Aggressive supportive care is often necessary to nurse a rabbit with gastrointestinal disease. Although treatment varies with the underlying cause, management frequently relies upon analgesia, fluid therapy, enteral feedings, and gastrointestinal motility agents. An appropriate diet, high in fiber and low in simple carbohydrates and concentrates, is the most important factor for maintaining normal gastrointestinal health. Proper husbandry that minimizes stress and ensures ample hydration is also crucial.

>> Visit https://www.theeducatedrabbit.com/GI-stasis-in-rabbits.html for more information on rabbit digestive issues.

URI (Upper Respiratory Infection)

The most common cause of upper respiratory disease (URD) in the rabbit is pasteurellosis. This is generally diagnosed via nasal scope or skull x-ray. Treatment of antibiotics (Baytril) usually clears this up within 4-6 weeks.

Symptoms can present themselves as a positive diagnosis due to the presence of bacteria or may simply be an irritant that is affecting your rabbit and causing similar symptoms. If a bacterial infection is not present, try using less dusty hay or misting the hay before giving it to your rabbit. Remove area rugs and use foam or rubber flooring and if that isn’t possible, vacuum frequently and install an air purifier where your rabbit spends most of its time.

    • Weepy eyes.
    • Dischargefrom the nose.
    • Sneezing/snuffles.
    • Fast breathing/difficulty breathing.
    • Wheezing/noisy breathing.
    • Low energy, being quieter than usual or hiding away.
    • Loss of appetite and weight loss.
    • Stained fur on front legs from cleaning weepy eyes and a runny nose

Ear Infection (middle, inner)

There are many underlying causes of ear infections which can be quite complicated. We suggest you research ear infections in rabbits and determine veterinary interaction if you observe the following symptoms. (Side note, lop breeds are more prone to ear infections than breeds whose ears remain erect):


    • reluctance to chew
    • shaking the head, pawing at the affected ear
    • holding the affected ear down
    • Facial nerve damage – facial asymmetry, inability to blink, discharge from eye,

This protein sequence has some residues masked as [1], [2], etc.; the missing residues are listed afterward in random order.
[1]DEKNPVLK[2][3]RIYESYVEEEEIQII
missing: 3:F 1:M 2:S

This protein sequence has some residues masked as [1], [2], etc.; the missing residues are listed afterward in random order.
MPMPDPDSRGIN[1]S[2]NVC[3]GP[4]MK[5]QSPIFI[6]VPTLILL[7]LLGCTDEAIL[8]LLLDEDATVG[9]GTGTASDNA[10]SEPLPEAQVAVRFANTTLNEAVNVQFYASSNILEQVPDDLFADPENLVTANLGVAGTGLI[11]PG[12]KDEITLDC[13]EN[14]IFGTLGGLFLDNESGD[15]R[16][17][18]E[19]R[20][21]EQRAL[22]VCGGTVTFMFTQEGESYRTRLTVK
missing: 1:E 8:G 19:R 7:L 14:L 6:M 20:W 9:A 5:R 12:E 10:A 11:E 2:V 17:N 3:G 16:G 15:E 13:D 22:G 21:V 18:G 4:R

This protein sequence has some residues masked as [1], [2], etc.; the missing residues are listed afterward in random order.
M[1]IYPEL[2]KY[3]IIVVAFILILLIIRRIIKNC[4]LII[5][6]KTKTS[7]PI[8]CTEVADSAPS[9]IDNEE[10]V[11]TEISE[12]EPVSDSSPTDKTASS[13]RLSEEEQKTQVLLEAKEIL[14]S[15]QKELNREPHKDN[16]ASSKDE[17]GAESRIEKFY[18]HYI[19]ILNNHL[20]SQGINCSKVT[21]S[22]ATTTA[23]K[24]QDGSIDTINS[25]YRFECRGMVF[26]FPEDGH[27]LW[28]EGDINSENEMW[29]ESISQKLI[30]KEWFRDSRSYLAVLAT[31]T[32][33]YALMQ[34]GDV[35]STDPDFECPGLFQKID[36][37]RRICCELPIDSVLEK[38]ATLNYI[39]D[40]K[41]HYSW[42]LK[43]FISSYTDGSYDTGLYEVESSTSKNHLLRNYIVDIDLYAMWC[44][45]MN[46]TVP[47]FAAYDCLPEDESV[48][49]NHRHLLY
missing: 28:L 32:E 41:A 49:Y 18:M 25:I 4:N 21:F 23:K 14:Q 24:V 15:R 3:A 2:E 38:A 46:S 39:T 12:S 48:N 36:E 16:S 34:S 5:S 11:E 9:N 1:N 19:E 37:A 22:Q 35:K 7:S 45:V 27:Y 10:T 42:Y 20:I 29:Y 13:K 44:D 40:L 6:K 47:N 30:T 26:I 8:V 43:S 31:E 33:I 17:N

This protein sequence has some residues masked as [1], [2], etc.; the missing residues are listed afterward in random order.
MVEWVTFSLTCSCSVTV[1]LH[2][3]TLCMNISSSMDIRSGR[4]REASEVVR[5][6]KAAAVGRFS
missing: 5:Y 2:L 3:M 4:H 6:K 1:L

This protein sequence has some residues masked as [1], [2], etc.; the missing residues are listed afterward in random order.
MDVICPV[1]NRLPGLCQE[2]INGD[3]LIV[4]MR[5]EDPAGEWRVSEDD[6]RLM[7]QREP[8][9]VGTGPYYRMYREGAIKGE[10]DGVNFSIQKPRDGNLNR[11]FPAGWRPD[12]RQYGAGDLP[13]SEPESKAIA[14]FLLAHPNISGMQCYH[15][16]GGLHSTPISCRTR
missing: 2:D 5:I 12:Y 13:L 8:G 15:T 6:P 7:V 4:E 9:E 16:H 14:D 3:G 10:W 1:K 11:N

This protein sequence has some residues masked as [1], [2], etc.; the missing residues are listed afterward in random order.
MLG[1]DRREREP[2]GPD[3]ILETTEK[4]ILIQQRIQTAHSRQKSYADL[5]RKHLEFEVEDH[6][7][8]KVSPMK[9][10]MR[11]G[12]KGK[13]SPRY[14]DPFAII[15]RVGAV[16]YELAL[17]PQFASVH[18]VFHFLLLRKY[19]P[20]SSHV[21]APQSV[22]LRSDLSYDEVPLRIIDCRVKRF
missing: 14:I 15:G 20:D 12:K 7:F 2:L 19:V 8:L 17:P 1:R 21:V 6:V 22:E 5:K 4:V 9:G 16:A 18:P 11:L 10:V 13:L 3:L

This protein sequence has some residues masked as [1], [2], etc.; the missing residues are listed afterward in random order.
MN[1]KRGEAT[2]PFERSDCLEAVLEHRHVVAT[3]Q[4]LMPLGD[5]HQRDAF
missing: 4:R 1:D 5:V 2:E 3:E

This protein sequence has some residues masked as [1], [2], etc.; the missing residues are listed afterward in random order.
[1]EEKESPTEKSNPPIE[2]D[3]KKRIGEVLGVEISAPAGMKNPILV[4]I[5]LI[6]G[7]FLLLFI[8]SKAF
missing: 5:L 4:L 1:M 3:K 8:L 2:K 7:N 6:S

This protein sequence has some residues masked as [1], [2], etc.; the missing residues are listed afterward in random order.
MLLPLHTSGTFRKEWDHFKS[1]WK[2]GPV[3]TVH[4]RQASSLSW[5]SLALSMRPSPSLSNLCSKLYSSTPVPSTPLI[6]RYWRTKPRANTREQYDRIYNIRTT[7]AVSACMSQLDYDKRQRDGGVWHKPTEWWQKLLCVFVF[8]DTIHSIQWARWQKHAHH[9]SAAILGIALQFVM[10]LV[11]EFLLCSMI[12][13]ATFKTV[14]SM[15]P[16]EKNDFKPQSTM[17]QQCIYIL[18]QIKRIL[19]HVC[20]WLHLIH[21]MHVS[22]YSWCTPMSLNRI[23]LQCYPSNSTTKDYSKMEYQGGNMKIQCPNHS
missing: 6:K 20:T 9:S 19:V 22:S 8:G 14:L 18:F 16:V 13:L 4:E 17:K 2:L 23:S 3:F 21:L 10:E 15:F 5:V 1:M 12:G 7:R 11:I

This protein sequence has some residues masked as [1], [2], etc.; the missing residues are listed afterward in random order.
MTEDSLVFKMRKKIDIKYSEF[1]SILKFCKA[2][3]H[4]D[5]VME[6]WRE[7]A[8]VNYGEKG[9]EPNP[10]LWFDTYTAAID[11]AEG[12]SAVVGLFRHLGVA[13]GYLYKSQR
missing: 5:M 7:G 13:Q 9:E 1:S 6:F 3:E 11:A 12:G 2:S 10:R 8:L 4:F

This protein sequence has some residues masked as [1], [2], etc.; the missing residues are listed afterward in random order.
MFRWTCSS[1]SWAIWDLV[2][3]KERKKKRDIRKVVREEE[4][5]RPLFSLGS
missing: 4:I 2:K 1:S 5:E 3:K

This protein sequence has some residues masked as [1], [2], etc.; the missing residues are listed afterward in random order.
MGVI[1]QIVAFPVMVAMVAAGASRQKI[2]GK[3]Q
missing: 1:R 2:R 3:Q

• Ipsilateral head tilt (tilting head on affected side)
    • Discharge from ears, dry eyes, throat infection.


Encephalitozoonosis (EC) is an infection caused by the parasite Encephalitozoon cuniculi. It is well known in the rabbit community, and is also known to occasionally infect mice, guinea pigs, hamsters, dogs, cats, primates, and even immune compromised humans (e.g., those with HIV or cancer). In rabbits as well, most infections occur when the rabbit has an impaired immune system.

Infection typically occurs when the rabbit ingests the spores of the parasitic organism through contaminated food, after which the spores spread to all of the body organs, resulting in infection once the spores have grown to maturation. The spores may also be transferred from the pregnant female to the developing offspring. The disease process can affect various systems, and symptoms will depend on the areas that are affected. In most cases there will be no clinical symptoms of the parasite’s presence, and the infected rabbit will remain disease free until the immune system fails for some reason. Stress, old age, or illness may be causes for a weakened immune system, allowing the parasite to take on a stronger role. The liver, heart, kidneys, spleen, and spinal nerves may all be affected. A certain strain of this infection is seen more often in young rabbits and Dwarf breeds, and the nervous system is affected more in older rabbits.

Symptoms and Types

Symptoms are determined mainly by the location and extent of tissue damage; signs related to eye disease and nervous system are most commonly reported. In addition, most infections are asymptomatic (without symptoms). Some common symptoms to look out for include:


    • Abscess, cataract, and hypersensitivity to light if the eyes are involved)
    • Head tilt, rolling of eyeballs, tremors, loss of balance, rolling, seizures if the neurological system is affected
    • Paresis/paralysis (partial or complete motor loss) if the vestibular system is affected
    • Lethargy, depression, anorexia, and weight loss if kidneys are affected
    • Fleas are tiny black insects, and you’ll tend to notice them around your bunny’s head or groin area.
    • Ticks are larger, round insects, and you might see them crawling in your bunny’s fur or attached to their skin.
    • Mites will look like dandruff. Also check for dark debris in your bunny’s ear, which could be a sign of ear mites.

Owning a Rabbit is a Responsibility

With getting ANY animal this should always be thought through completely and never a spur of the moment decision. You are dealing with another life that requires consistency and not to be passed around. Rabbits need to have ONE owner. All aspects of having this pet should be thought through, researched, and budgeted out.